Andreas Parsch

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crusader97 said:
There's one theory that a YF-24 existed already. No one is really sure if it was a derivative of an existing or cancelled project (A-12, YF-23, very stealthy F-15) but it's existence was and is still classified. Going with the traditional numbering systems, the X-35 should have been designated the F-25 - and this would have raised a lot of eyebrows as to why F-24 was skipped. Like I said, this is one theory, but the biography of the former commander of the classified test squadron includes (or did at one point) YF-24 under the list of aircraft that he had piloted.
First, a relevant source for the story:
http://web.archive.org/web/20050318164828/http://www.edwards.af.mil/units/bio/lanni-bio.html

The web page was hosted by edwards.af.mil in 2005, and showed the "YF-24" entry. While it has been long since removed (and is therefore only available in the "Internet Archive" of web.archive.org), I've seen the "original" page at the time. So it's no fake or hoax.

Second, my own opinion ;): Because the use of "YF-24" for a classified aircraft is apparently proven, the idea that the F-35 "mistake" was a deliberate one isn't so far-fetched at all. Designating the JSF as F-24 would have confused everyone cleared on the secret YF-24, and designating it as F-25 would have given the YF-24 much more attention than the USAF could like.

Regards
Andreas
 

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In my opinion, it is unlikely that an AF pilot would be the first to fly a US prototype, it would be a manufacturer test pilot. So either the statement is inaccurate, and he meant first AF flights of two classified prototypes, or we are actually talking about first flights of Russian aircraft, e.g. MiG-29, Su-27 etc. Personally I think the second is more likely.

Regardless, there is nothing there that connects the YF-24 designation to a prototype - its simply listed as something he's flown, not connected necessarily to the classified prototypes mentioned elsewhere. I think its more likely YF-24 is the cover designation for the MiG-29 or Su-27. Or a typo.
 

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frank said:
IIRC correctly, F-117 was designated as such for security reasons, like the U-2 being included in the Utility category, SR-71 was a mistake by President Johnson (supposed to be RS-71) & rather than correct the President, similar to the X-35 screw-up, they changed the designation. F-20 is no secret, however, F-19 is a hole.


Skybolt said:
Sometime I think that officials do that just to make the future aviation historians puzzling and going mad trying and plug the holes in the sequence. Like F-117, SR-71, F-20 and so on.
According to Wikipedia, it wasn't Johnson's fault he said the wrong letters, it was a miss-print in the paper he had been given.
 

Just call me Ray

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In my opinion, to call a plane the "F-35" to hide the existence of the "YF-24" only to have the existence of the "YF-24" published on the Internet seems mightily stupid, so I don't buy it.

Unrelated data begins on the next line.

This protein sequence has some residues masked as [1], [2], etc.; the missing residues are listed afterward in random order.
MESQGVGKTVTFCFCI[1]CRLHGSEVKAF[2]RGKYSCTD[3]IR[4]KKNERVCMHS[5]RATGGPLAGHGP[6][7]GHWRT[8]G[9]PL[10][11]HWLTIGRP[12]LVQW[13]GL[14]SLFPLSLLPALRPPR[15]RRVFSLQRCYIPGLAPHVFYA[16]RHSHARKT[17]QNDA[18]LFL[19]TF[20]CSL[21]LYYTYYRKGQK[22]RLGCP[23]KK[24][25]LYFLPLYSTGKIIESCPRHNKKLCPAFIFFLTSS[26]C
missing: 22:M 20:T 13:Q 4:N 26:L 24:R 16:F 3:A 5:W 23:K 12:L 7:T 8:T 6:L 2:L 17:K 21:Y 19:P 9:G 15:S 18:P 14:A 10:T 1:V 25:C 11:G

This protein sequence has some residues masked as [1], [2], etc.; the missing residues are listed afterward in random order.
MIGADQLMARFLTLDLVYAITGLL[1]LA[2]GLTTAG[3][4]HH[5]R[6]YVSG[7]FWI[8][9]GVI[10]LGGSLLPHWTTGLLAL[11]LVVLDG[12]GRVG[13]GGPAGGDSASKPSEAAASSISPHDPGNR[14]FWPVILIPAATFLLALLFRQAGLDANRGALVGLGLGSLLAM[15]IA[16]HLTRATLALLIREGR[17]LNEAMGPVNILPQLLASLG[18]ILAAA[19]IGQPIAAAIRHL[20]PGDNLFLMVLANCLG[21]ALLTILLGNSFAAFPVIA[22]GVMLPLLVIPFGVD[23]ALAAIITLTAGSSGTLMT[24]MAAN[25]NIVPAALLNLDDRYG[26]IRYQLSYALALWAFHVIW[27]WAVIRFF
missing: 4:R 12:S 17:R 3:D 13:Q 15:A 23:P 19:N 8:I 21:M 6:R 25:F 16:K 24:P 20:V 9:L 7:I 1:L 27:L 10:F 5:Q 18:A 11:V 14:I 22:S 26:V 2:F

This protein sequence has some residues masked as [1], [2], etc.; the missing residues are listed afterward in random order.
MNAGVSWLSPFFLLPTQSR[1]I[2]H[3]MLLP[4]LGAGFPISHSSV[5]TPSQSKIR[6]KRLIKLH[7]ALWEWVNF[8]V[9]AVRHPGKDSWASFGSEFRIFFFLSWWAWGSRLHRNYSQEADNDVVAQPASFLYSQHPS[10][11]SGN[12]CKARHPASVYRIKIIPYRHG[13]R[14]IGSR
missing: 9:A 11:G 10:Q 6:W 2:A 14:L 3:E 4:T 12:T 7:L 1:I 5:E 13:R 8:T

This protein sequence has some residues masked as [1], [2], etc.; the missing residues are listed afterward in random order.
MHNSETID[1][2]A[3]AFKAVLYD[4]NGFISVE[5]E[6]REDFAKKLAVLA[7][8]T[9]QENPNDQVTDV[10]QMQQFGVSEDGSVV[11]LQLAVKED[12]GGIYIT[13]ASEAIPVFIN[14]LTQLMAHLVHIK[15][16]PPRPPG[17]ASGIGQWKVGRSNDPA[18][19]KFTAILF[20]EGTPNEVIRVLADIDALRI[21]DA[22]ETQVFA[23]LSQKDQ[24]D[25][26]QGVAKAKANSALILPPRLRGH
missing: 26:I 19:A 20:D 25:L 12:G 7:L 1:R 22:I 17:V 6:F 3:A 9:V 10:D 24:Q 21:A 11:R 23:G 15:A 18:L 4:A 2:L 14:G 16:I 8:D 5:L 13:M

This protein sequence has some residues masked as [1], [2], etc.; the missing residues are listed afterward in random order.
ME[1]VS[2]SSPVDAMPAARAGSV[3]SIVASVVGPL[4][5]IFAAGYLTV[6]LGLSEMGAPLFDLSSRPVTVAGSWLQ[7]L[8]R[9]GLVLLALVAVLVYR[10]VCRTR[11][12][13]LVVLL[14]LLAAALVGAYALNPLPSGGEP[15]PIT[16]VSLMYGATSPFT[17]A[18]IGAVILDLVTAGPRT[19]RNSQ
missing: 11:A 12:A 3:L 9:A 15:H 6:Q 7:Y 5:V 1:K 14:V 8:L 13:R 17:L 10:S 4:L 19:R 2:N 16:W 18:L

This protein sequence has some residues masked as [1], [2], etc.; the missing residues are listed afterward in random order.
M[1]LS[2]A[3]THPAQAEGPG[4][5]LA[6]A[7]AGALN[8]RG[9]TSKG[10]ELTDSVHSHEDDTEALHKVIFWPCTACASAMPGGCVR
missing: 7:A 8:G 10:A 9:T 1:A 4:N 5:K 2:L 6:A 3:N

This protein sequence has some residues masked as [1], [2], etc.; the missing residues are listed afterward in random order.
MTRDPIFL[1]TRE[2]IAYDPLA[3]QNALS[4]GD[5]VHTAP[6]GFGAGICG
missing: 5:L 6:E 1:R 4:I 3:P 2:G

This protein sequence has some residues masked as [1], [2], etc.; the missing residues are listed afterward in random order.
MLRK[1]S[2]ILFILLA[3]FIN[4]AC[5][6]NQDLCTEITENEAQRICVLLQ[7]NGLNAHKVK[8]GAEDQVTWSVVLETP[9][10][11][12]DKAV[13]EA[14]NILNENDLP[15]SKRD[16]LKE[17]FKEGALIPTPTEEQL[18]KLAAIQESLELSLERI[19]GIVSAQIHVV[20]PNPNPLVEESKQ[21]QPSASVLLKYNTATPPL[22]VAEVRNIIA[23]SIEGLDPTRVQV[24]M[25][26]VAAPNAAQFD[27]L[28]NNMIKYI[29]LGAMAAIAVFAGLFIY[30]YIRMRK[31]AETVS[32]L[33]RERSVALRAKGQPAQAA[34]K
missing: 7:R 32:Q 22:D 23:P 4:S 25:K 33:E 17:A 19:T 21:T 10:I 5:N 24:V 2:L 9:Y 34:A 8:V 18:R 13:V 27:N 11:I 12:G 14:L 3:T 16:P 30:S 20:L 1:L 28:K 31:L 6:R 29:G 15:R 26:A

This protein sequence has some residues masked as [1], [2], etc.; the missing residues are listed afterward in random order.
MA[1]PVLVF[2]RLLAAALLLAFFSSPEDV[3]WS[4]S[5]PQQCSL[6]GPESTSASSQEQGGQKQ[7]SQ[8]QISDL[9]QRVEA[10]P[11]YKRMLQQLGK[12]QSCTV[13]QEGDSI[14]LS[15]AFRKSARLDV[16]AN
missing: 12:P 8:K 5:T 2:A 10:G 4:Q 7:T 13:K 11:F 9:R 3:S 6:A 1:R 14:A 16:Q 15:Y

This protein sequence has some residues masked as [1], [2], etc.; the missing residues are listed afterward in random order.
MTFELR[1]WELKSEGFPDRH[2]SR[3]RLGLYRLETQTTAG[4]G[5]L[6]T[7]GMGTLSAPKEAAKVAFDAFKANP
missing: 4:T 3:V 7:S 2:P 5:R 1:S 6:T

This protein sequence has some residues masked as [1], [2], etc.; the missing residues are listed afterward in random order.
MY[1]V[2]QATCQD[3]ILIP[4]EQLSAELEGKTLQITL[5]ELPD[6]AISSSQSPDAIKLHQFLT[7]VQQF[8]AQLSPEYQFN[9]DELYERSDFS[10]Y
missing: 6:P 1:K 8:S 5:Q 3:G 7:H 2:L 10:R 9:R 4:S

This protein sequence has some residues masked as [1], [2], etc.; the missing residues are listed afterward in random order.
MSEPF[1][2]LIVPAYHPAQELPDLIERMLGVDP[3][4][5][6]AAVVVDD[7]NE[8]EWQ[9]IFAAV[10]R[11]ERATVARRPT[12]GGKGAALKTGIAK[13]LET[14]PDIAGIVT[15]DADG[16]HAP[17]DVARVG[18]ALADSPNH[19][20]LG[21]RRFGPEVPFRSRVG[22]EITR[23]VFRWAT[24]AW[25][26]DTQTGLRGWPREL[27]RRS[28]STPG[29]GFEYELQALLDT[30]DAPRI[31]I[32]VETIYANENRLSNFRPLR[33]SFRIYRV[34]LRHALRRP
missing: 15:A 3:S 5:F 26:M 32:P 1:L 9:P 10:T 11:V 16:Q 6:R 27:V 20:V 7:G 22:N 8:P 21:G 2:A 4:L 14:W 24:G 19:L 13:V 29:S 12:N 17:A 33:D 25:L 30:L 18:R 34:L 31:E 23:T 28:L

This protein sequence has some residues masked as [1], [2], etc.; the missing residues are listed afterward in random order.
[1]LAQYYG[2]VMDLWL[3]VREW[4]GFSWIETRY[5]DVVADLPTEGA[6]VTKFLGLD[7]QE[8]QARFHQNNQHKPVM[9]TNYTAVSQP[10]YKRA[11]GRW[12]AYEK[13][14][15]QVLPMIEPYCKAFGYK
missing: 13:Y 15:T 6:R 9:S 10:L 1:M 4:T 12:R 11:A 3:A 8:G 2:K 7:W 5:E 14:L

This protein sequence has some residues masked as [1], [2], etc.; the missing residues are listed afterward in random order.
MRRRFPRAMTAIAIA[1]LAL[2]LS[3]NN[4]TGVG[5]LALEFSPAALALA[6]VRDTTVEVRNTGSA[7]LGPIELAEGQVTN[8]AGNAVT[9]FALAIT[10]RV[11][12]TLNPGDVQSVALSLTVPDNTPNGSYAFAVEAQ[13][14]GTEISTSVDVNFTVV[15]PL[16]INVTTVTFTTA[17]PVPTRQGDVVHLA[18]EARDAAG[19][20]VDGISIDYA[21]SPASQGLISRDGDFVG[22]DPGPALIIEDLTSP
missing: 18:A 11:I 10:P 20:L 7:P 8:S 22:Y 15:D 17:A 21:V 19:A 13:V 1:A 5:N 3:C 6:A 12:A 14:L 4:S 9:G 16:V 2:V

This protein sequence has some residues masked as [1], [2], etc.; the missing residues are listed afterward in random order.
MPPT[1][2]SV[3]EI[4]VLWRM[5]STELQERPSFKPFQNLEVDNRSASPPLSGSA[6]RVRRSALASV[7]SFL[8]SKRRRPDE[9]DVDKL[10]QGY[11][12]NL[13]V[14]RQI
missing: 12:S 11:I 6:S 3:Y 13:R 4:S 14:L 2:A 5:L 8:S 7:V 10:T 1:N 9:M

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Hammer Birchgrove said:
According to Wikipedia, it wasn't Johnson's fault he said the wrong letters, it was a miss-print in the paper he had been given.

Wikipedia is wrong, as is often the case is specialized fields. Andreas' description at Designation Systems.net is correct. The change from RS to SR was a deliberate change by Curtis LeMay, not a mistake.

http://www.designation-systems.net/usmilav/nonstandard-mds.html#_MDS_SR71
 

OM

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TomS said:
Wikipedia is wrong, as is often the case is specialized fields.

...Actually, I've found the specialized topics and science-based articles are far more reliable in terms of accuracy than the genre-based ones. Those dedicated to TV shows and fan-centric topics tend to be total shite because three or four sexless basement-dwelling schoolboys - usually from Englandland - have used hoze accounts to vote themselves into admin status, and abuse their ill-gotten powers to keep articles with lack of real information unless its something they deem "important". That's why I'll trust an article about a simple hex-headed bolt before I'll trust an article about Lost.
 

Andreas Parsch

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Just call me Ray said:
In my opinion, to call a plane the "F-35" to hide the existence of the "YF-24" only to have the existence of the "YF-24" published on the Internet seems mightily stupid.
Sure. But so is publishing "YF-24" in the first place. That something is "mightily stupid" is apparently not completely sufficient not to do it ;D! Anyway, I still think the "simple" explanation (spontaneous mistake, when the JSF winner was announced) is the most likely. All I wanted to say is that the alternative is not totally implausible.